The word "exclusive" has been a major buzzword since the NES days. Nintendo was famous for its draconian dealings with third-party publishers (and as a result, once Sony became a viable competitor, history was made). In the past, systems sell in the millions on the basis of one game. Every console manufacturer had theirs. For Sega, it was Sonic (and Phantasy Star, and Shinobi, and so on). Nintendo obviously has its moustachioed siblings, or Donkey Kong or Zelda. Microsoft has the towering Master Chief. Sony… well, like most early practices in gaming, they broke the rules. Sony tried to have a mascot, but never really had one that became a true identity of its PlayStation platform. Crash crashed, neither Sly nor Daxter nor Ratchet really caught on as a true mascot.

However, what Sony did do was change what it meant to be exclusive. For the first time, third-party titles became important exclusives. The first example, of course, was Final Fantasy VII, which made the PS1 an instant hit. Even more pervasive, though, was the Grand Theft Auto series, which single-handedly sold millions upon millions of units.

But the times, they are a-changin’. Third-party titles are costing more money than ever before, and to put a game out on a single system is now no longer a viable option. The writing was on the wall with Resident Evil 4 on the Gamecube (a supposed exclusive to the system, until higher-ups at Capcom decided to port it to PS2 to increase revenue). Now, we’re seeing all sorts of third-party titles cross-germinating from one system to another. Assassin’s Creed or Virtua Fighter 5 are both former-PS3 exclusives coming to the Xbox 360. There are rumors flying about Tekken 6 migrating to Microsoft. The bottom line: few “exclusives” are exclusive anymore.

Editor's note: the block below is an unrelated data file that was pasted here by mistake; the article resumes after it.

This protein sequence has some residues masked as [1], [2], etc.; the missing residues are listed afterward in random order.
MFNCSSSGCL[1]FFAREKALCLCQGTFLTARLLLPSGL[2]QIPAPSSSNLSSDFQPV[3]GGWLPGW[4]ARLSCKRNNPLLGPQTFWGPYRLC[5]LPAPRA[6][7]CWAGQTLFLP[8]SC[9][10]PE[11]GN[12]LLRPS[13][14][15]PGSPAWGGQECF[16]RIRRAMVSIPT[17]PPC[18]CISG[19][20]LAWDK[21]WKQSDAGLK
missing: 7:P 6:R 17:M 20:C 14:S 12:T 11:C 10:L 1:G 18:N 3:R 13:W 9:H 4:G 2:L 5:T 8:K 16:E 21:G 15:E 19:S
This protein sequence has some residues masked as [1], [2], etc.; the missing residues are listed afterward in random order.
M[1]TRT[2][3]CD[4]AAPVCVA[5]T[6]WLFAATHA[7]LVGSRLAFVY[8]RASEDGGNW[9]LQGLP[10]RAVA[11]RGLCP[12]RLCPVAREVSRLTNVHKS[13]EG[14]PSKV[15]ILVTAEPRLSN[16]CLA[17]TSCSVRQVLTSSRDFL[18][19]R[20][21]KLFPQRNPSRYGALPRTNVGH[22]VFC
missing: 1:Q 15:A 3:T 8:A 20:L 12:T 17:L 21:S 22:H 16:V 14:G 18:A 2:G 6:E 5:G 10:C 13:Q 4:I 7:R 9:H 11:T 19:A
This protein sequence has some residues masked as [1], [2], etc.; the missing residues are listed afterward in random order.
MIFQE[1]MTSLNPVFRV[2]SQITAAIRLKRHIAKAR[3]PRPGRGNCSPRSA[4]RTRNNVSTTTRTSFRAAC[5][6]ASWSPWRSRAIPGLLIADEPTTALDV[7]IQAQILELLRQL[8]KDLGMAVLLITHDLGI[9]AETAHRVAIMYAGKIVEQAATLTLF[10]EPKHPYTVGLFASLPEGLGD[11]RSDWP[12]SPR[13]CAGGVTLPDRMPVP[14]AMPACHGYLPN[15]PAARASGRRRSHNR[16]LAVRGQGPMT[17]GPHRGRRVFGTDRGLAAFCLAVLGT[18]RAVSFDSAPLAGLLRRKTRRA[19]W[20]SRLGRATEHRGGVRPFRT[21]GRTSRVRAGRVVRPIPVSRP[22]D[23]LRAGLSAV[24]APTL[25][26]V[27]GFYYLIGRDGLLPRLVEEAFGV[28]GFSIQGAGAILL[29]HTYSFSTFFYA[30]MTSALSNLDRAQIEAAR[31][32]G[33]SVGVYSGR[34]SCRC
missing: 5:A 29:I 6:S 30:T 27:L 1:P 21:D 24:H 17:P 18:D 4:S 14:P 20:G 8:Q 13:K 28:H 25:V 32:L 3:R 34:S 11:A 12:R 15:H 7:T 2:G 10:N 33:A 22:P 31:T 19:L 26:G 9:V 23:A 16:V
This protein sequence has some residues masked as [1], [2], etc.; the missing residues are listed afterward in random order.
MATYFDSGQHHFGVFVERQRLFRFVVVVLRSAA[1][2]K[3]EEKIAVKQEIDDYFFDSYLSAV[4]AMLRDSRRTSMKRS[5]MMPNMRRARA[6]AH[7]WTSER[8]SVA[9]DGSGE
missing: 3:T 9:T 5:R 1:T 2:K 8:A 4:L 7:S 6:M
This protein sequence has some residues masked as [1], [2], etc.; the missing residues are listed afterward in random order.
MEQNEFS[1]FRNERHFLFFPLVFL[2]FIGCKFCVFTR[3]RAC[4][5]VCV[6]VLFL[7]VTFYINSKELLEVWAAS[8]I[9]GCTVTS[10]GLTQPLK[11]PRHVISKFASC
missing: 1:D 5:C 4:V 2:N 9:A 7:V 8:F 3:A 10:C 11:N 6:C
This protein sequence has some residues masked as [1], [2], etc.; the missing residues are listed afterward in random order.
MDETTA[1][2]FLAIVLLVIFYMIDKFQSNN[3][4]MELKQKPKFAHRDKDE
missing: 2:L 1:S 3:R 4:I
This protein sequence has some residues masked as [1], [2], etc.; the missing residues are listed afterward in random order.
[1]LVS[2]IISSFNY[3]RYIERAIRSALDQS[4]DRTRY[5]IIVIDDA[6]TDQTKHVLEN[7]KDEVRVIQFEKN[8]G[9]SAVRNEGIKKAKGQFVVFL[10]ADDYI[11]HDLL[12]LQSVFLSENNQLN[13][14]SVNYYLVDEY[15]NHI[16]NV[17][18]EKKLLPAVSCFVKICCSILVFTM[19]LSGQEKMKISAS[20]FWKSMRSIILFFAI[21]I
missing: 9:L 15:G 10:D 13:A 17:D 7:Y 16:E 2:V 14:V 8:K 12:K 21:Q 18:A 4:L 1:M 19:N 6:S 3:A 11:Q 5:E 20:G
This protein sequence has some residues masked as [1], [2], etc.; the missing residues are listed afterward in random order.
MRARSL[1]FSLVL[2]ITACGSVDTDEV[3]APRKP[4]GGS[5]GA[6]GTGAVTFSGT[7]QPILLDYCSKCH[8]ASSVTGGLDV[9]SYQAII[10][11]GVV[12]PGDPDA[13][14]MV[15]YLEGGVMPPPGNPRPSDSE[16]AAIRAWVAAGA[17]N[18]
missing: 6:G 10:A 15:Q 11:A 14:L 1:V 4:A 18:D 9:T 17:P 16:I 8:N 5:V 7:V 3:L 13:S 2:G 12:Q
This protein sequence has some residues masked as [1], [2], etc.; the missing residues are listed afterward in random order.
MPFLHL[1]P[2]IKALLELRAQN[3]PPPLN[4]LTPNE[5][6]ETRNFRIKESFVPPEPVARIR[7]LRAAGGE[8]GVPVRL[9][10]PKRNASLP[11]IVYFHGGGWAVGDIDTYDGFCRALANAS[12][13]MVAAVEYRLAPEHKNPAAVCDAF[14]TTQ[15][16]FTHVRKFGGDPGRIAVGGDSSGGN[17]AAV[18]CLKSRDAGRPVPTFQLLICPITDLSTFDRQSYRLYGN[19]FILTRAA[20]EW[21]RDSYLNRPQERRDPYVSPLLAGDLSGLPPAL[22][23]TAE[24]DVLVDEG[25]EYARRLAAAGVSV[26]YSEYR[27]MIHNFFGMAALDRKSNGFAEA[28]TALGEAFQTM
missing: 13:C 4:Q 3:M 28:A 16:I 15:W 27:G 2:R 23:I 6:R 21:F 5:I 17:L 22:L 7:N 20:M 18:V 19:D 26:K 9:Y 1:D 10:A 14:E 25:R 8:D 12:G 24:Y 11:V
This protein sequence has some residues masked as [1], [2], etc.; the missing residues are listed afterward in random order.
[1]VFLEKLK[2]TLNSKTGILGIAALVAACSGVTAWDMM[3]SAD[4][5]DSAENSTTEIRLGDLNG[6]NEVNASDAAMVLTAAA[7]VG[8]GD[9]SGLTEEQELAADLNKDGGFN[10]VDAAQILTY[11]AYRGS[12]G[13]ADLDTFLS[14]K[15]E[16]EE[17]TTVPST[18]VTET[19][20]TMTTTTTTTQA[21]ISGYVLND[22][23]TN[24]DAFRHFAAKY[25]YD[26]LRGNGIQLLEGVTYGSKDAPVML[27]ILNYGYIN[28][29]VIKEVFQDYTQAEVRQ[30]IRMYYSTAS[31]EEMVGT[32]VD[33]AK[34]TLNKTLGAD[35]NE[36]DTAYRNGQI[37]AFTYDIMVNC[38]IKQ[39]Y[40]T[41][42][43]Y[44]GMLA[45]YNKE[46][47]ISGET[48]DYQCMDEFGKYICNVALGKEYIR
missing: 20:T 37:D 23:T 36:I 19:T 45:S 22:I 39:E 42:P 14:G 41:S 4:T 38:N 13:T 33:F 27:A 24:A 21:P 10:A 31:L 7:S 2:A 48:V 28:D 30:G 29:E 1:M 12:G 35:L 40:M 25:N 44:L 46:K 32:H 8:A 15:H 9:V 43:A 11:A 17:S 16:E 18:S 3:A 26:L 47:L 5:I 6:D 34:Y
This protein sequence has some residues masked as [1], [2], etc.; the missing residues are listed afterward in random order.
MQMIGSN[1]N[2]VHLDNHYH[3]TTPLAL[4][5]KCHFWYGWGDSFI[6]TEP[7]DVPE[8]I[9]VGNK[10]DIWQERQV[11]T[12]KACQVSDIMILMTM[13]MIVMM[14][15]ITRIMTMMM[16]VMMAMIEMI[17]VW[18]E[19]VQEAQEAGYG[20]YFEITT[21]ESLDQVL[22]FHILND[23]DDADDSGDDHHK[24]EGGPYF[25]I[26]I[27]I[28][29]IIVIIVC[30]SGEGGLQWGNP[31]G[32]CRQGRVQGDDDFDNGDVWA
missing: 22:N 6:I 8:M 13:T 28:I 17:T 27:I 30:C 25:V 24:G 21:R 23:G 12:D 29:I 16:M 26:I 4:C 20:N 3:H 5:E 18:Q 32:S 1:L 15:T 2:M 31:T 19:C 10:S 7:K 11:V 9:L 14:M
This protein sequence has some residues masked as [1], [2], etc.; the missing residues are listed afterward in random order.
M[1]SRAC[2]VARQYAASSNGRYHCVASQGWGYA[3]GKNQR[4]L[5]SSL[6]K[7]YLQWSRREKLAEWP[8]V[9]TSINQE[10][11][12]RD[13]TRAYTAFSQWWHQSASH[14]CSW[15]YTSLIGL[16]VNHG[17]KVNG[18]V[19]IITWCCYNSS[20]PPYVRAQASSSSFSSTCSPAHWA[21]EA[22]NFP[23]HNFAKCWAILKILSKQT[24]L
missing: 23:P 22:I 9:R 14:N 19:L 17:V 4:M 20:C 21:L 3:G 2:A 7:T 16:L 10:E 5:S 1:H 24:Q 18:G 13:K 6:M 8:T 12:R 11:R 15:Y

And I couldn’t be happier.

With my Xbox 360 having cost me $575 CAD after taxes at launch, I can’t easily afford to be a multi-console household. The idea of having to spend well over $800 to buy a PS3 with a game is mind-boggling, and I can’t remotely justify something like that. As such, I’m looking at the number of games I’m unable to play on my next-console of choice, but that list seems to be shrinking. The migration, of course, goes both ways, with Oblivion being released for the PS3 and rumors of Bioshock making an appearance on the system swirling right along with the Tekken ones.

The loss of exclusives sucks for console manufacturers, but is a great boon for gamers. No longer are we required to shell out money for a single game when, chances are, it will come to our system of choice—sooner these days rather than later. (The only exception to this rule, of course, is the Wii. But seeing as this was part of Nintendo’s business plan, the whole point is rather moot. Maybe that’s why the system is selling as quickly as it has, since every motion title is exclusive in its own unique way.)

Of course there are the first-party titles. That’s about the only reason to have one console over another. But, looking through my library—and throughout gaming history—it’s the third parties that make or break a system. The death of the home console exclusive cannot come quickly enough for me, as I relish the thought of gamers everywhere being able to enjoy great games without having to break the bank.

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